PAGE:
NEW DELH: Indian companies have ranked climate change as one of the top three priority areas and most of them have increased their sustainability investments from last year, Deloitte Touche Tohmatsu India LLP said in a report citing its latest CXO Sustainability Survey.
The global survey covered 2,000 executives (CXOs), including chief executive officers, chief finance officers, chief operating officers, chief technology officers and others, of which 155 were from India.
The survey said 57% of Indian executives polled called climate change their “top three priority” compared to 42% of global executives.
Moreover, 81% of Indian executives said they have increased sustainability investments from last year, with 27% saying that investments have risen ‘significantly’, the survey said.
This increase in investments could be attributed to the fact that 53% of Indian executives surveyed believe that climate change is likely to impact their companies’ strategies and operations to a “high/very high” degree over the next three years. The report also that 60% of Indian executives rated a “just transition” to be extremely important to their organisation’s sustainability efforts, as compared to 46% of global executives.
A just transition seeks to ensure that substantial benefits of transitioning to a green economy are shared widely, while also supporting those who stand to lose economically, whether countries, regions, industries, communities, workers, or consumers.
“Despite the geopolitical and economic uncertainties, India Inc. is prioritising climate change and increasing investments towards sustainability. It’s promising to see that businesses in India understand the significance of a ‘just transition’ in protecting those who are most vulnerable to both climate change and job disruption. Having the right strategy to ensure a just transition would be critical going forward,” a statement from Deloitte said quoting Viral Thakker, partner and sustainability leader at the firm.
When it comes to stakeholders’ expectations on climate change, Indian organisations are feeling a moderate to high degree of pressure to act on climate change across various stakeholder groups. Compared to the global average, Indian executives are likely to report feeling more stakeholder pressure to act from board members, the government and shareholders, the statement said.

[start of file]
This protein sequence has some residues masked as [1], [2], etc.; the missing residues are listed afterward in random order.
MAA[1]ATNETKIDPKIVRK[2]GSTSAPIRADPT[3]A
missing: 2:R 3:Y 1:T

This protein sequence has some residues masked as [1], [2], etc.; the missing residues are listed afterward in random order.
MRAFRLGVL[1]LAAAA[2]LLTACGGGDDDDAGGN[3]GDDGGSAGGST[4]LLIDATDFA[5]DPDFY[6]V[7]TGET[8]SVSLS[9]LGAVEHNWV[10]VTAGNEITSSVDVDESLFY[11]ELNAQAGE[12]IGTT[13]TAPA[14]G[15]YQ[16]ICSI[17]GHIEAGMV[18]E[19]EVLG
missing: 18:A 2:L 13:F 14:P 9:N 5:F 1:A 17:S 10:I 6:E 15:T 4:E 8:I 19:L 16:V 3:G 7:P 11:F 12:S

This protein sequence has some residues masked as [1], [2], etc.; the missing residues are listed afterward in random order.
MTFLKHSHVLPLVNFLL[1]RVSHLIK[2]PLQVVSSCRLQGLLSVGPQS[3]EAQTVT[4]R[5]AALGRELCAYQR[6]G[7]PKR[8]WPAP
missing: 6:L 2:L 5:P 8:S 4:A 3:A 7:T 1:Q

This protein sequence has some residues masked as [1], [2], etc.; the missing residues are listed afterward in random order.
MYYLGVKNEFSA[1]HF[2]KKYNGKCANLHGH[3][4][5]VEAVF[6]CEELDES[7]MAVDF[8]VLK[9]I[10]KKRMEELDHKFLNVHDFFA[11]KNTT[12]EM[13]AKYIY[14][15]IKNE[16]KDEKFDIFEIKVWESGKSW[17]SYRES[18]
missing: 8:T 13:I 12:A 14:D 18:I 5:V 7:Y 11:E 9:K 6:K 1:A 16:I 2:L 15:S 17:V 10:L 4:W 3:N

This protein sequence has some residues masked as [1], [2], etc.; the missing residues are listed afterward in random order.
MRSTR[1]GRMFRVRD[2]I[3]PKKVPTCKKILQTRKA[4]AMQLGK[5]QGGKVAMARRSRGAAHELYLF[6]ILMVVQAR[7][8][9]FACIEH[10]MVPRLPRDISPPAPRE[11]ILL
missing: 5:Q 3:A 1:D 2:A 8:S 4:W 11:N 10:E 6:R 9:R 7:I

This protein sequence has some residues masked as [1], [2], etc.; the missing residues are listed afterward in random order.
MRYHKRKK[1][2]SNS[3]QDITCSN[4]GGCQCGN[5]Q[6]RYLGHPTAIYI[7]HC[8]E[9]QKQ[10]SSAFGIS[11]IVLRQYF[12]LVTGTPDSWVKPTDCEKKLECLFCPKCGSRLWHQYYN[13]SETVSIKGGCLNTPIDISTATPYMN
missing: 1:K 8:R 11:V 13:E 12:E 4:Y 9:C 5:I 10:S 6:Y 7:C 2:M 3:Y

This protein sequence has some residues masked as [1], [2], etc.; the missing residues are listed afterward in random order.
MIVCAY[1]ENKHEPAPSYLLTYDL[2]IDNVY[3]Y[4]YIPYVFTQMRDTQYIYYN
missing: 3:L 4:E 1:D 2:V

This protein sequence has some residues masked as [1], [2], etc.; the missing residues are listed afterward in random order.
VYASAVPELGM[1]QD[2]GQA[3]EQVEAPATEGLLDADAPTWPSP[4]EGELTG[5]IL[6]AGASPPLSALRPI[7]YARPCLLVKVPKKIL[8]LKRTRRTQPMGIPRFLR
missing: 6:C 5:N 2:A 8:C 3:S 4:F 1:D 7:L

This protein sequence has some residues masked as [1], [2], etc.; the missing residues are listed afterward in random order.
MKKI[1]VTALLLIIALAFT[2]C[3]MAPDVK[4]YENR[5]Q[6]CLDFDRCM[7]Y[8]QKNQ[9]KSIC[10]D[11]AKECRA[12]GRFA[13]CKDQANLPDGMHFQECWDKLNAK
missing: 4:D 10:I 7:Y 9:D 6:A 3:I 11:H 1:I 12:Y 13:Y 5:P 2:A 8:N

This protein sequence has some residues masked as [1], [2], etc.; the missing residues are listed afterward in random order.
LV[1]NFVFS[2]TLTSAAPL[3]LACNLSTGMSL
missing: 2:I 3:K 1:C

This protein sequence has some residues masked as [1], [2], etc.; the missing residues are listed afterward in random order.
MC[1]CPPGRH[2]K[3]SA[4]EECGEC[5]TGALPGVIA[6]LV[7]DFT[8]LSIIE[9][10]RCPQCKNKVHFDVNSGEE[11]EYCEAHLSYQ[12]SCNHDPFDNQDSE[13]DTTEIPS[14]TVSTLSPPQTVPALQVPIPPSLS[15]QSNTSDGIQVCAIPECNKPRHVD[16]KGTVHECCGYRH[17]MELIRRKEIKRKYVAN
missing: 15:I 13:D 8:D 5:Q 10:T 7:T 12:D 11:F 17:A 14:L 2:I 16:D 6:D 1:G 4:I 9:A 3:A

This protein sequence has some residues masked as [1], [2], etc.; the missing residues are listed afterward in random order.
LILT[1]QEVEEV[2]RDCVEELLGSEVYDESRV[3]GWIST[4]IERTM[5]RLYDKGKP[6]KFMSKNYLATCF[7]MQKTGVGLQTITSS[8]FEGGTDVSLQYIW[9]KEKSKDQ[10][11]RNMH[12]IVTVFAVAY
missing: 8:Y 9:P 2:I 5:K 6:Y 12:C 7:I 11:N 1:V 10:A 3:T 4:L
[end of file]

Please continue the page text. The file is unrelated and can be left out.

Changing regulatory environment and employee activism have increased their organisations’ sustainability actions over the past year, the executives said.
As far as climate actions are concerned, Indian executives are more likely to be focussed on increasing the efficiency of energy use, using more sustainable materials, training employees, and making operations/supply chains more climate resilient, in comparison with their global peers, the survey has found.
In line with global sentiments, Indian executives see brand reputation, addressing climate change, and innovation around offerings and operations as the top benefits of their current sustainability efforts.
However, they are less likely than the global average to be undertaking some actions like requiring suppliers to meet sustainability criteria, tying leader compensation to climate goals, and incorporating climate considerations into lobbying, the statement said.
India Inc. highlighted insufficient supply of sustainable or low-emissions inputs, lack of talent and expertise, costs, and difficulty in measuring environmental impact as top barriers obstructing more climate action, the survey has found.